Korean Artists You Should Know

8 Korean Artists You Should Know (Sculptures and Paintings)

As a result of South Korea's rising prosperity and cultural stature, the country is increasingly influential on a global scale.

This is seen in the rising profile of visual arts such as painting and sculpture, as well as the widespread appeal of K-pop. As a matter of fact, the unique approach to creativity employed by Korean artists has garnered them widespread acclaim in the global art world.

Here is a list of eight of the most well-known living Korean artists, including painters and sculptors who have significantly influenced the development of contemporary Korean art in Korea and beyond.

1. Haegue Yang, sculpture

The work of artist Haegue Yang (1971-), who is known for incorporating commonplace materials like Venetian blinds, has gained widespread attention. The combination of Yang's poetic, political, and emotional sensibilities allows him to employ these and other commonplace objects in novel ways.

Incorporating these two elements, Yang creates simple kinetic artworks out of blinds that take the form of horizontal or vertical mazes. Including the United States, France, Italy, the United Kingdom, Spain, China, and Japan, Yang's artwork has been shown in exhibitions around the world.

In addition, she has shown at prestigious venues like the Ludwig Museum in Cologne and the Brisbane Institute of Modern Art.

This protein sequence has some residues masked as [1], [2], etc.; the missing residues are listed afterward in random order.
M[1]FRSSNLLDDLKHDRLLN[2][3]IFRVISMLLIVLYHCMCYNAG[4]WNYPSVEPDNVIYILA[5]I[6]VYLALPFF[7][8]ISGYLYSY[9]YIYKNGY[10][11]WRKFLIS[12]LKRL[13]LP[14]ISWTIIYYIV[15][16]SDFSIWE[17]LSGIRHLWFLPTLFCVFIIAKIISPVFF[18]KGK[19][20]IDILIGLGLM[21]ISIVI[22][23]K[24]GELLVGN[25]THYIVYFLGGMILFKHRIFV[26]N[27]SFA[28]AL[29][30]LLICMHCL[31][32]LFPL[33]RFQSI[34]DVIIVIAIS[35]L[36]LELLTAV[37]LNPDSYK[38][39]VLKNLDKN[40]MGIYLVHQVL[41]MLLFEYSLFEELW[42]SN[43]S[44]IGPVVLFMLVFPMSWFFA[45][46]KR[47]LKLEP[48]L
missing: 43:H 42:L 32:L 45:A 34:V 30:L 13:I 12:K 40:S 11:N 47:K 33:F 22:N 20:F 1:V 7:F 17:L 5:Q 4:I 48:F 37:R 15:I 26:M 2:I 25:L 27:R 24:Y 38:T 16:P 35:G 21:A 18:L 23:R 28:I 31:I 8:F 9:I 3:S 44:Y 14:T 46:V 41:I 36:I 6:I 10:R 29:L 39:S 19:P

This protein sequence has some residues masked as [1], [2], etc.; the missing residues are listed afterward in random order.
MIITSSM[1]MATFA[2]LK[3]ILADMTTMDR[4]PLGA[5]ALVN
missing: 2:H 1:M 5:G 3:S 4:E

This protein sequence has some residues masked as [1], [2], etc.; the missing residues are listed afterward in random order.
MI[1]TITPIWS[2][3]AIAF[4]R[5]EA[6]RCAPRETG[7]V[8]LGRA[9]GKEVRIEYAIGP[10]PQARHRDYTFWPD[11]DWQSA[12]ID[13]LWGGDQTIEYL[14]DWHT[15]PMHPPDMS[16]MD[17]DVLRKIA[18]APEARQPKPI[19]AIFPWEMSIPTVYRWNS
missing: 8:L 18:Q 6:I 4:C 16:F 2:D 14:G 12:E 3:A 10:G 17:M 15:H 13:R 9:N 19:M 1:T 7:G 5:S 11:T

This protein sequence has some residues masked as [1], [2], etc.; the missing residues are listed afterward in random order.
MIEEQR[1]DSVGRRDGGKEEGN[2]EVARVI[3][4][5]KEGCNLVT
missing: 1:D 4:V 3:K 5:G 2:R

2. Soyoung Chung, sculpture

Stainless steel, copper, fabric, glass, etc. are only some of the materials that Soyoung Chung (1979-) employs in her installation art. Chung creates one-of-a-kind pieces using a method that involves the "juxtaposition" of the physical space that items take up and the physical space that the earth provides.

Conflicts in various parts of the world have served as a major source of motivation for Chung's artwork. For a group exhibition at London's Delfina Foundation in 2019, she used historic buoys to represent sea territory claimed by both Korea and China in a sculptural installation.

Chung has shown her work at a number of prestigious venues, primarily in the United Kingdom and South Korea.

3. Kim Tschoon-Su, painting

South Korea has produced a number of notable contemporary artists, but Kim Tschoon-Su (1957-) stands out. Kim creates works in the tradition of gestural abstraction, and the predominant and almost exclusive hue in his work is blue. Ultramarine, Blanco y Azul, and Weiss und Blau are only a few examples of the artist's dedication to the color blue since 1990.

His paintings often start off seeming like a plain blue square, but as you go closer, you'll start to see what appears to be water, the sky, or even trees. The Ultramarine series is his most notable body of work since it delves into the artist's fascination with the spectrum of blue. Kim is a professor at Seoul National University right now, and he's already received a bunch of accolades for his work back home.

4. Kim Yong Won, sculpture

Sculptor Kim Yong Won (1968-) explores the relationship between physical absence and the portrayal of emotion. There are several of Won's sculptures on display in prominent Seoul locations like the Dongdaemun History and Culture Park.

His most well-known piece, "Shadow of a Shadow," is a sculpture of a partially-naked lady meant to convey the idea that truth is the absence of emptiness.

Located in Seoul's iconic Gwanghwamun Square, the massive statue of King Sejong "the Great" (1397-1450) is another symbol of Won. Since 2008, Kim has served as president of the Korean Sculptors Association, following his retirement in 2012 as a professor and dean of fine arts at Hongik University.